The control of Polish courts over the infringements of procedural rules                 by the national competition author...
The control of Polish courts over the infringements of procedural rules…                    301court cannot remedy all of ...
302                                                                       CASE COMMENTS    The Supreme Court specified fur...
The control of Polish courts over the infringements of procedural rules…                 303law10. Courts shall also be em...
304                                                                     CASE COMMENTSthe possible infringements of procedu...
The control of Polish courts over the infringements of procedural rules…                    305   The judgement of the Sup...
Upcoming SlideShare
Loading in …5
×

Bernatt the control of polish courts over the infringements of procedural rules

199 views

Published on

0 Comments
0 Likes
Statistics
Notes
  • Be the first to comment

  • Be the first to like this

No Downloads
Views
Total views
199
On SlideShare
0
From Embeds
0
Number of Embeds
1
Actions
Shares
0
Downloads
1
Comments
0
Likes
0
Embeds 0
No embeds

No notes for slide

Bernatt the control of polish courts over the infringements of procedural rules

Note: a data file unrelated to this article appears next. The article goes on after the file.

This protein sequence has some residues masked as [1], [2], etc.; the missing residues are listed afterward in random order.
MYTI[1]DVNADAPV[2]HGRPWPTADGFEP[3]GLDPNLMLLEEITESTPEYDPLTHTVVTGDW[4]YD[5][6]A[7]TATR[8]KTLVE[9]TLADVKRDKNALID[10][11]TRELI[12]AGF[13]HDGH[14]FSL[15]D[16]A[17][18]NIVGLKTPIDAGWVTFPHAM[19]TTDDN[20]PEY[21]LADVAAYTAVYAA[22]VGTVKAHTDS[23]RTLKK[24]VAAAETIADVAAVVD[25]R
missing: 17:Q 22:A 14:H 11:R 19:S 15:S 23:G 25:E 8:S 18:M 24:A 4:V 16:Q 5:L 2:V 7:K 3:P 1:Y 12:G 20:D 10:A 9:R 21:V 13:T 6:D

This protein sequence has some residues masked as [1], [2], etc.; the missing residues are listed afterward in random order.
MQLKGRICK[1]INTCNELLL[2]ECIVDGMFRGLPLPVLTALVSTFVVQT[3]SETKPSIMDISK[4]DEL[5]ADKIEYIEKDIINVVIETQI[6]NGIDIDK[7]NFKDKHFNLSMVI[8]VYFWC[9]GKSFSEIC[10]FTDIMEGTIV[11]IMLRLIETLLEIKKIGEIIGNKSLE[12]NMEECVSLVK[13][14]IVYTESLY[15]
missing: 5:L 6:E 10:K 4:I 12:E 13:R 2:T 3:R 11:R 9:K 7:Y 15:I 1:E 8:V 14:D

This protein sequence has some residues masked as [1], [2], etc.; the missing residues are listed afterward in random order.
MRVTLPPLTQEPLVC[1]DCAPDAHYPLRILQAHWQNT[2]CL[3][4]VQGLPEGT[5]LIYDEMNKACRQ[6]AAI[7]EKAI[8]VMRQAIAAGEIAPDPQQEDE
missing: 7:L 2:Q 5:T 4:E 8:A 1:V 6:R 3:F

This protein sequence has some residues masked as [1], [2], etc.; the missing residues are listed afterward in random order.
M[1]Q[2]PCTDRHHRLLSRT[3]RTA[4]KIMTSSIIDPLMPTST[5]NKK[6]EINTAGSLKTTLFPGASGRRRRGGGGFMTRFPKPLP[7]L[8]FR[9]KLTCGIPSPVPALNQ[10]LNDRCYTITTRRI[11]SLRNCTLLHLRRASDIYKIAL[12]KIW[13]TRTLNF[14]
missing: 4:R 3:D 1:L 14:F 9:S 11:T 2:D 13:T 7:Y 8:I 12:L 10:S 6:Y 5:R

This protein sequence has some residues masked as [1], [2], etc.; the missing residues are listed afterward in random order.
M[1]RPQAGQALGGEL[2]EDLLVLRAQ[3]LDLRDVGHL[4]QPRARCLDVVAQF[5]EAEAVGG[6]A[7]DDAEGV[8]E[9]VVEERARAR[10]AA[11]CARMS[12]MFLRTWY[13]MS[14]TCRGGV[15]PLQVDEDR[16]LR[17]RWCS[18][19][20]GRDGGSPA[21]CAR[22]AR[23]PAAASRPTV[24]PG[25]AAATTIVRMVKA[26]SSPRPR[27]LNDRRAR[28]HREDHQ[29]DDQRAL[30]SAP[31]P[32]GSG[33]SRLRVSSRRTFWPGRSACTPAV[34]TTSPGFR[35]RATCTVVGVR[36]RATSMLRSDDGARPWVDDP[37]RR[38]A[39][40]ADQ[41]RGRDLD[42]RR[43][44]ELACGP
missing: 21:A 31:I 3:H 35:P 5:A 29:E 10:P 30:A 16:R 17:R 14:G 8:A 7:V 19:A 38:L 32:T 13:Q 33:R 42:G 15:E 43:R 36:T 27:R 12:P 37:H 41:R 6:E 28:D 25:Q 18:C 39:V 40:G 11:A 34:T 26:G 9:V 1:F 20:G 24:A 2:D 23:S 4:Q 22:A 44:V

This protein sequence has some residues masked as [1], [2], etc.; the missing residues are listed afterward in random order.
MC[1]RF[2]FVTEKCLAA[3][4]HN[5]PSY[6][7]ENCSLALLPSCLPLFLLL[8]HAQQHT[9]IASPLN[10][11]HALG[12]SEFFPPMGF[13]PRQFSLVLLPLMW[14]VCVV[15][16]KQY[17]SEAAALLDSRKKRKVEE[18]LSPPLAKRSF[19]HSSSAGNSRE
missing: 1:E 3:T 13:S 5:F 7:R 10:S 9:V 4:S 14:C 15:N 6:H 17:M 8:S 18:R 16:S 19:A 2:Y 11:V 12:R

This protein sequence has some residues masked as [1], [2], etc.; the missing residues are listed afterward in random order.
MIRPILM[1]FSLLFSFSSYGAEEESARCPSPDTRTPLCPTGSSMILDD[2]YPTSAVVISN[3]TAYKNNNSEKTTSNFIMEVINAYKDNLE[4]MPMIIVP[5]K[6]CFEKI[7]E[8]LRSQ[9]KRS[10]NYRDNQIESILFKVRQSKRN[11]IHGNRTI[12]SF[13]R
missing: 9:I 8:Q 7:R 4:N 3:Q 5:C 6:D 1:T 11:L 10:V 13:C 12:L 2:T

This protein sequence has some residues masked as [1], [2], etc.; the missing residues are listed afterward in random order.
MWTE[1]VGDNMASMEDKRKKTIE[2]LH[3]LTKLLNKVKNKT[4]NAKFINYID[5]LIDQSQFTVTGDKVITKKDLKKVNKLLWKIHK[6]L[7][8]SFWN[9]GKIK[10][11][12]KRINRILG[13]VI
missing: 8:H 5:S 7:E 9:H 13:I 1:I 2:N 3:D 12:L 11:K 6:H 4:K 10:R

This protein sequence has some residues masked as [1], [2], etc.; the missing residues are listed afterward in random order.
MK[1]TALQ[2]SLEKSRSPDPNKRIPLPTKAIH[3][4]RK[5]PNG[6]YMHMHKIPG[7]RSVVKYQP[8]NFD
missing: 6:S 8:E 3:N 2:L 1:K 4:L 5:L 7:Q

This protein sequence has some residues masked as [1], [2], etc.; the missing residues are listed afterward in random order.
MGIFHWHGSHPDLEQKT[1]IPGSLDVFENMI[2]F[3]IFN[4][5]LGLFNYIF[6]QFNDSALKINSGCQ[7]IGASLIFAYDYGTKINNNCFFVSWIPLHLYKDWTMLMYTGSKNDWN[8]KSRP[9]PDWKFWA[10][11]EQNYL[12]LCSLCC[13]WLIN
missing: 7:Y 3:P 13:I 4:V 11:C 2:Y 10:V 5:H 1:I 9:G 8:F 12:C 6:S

1. 1. The control of Polish courts over the infringements of procedural rules by the national competition authority. Case comment to the judgement of the Supreme Court of 19 August 2009 – Marquard Media Polska (Ref. No. III SK 5/09)1Facts The President of the Office of Competition and Consumers Protection (hereafter,UOKiK) issued a decision on 2 June 2006 (RKT-35/2006) finding that Marquard MediaPolska has abused its dominant position (breach of Article 8(2)(1), (5) and 7 of theAct of 15 December 2000 on Competition and Consumers Protection2) by imposingunfair prices, counteracting the formation of conditions necessary for the emergenceor development of competition and market sharing. Marquard Media was ordered torefrain from the said conduct and fined 1.972.600 złoty (approx. 500.000 euro). Marquard Media appealed the UOKiK decision to the Court of Competition andConsumers Protection (hereafter, SOKiK) as the court of first instance and then againappealed the SOKiK judgement3 to the Court of Appeals in Warsaw. In its appeal,Marquard Media claimed that the UOKiK President has committed a number of allegedbreaches of procedural rules. The plaintiff argued that these procedural violations shouldbe controlled by the court and result in the revocation of the UOKiK decision. The appealclaimed: (1) the lack of verification of the correctness of the antitrust proceedings by SOKiKin a situation where the court bases its judgment exclusively on the evidence collectedduring these proceedings; (2) non-annulment of the UOKiK decision despite it beingimprecise; (3) arbitrary evidence assessment by SOKiK especially when it comes to theevidence collected by UOKiK and the evidence presented by Marquard Media in juridicalproceedings. The plaintiff argued also that in a situation where new evidence presented in 1 The case comment is limited to the procedural issues of the judgment. For the questionwhether selective, above-cost price cutting in the newspaper market shall be qualified as ananticompetitive exclusion see below the case comment by Konrad Kohutek. 2 Journal of Laws 2005 No. 244, item 2080. The same forms of abuses are also listed underthe new Act of 16 July 2007 on Competition and Consumers Protection (Journal of Laws2007 No. 50, item 337; hereinafter, Competition Act); see Article 9(2)(5) and Article 7 ofCompetition Act. 3 The judgment of 24 July 2007, No. XVII Ama 48/06, not reported. YEARBOOK of ANTITRUST and REGULATORY STUDIES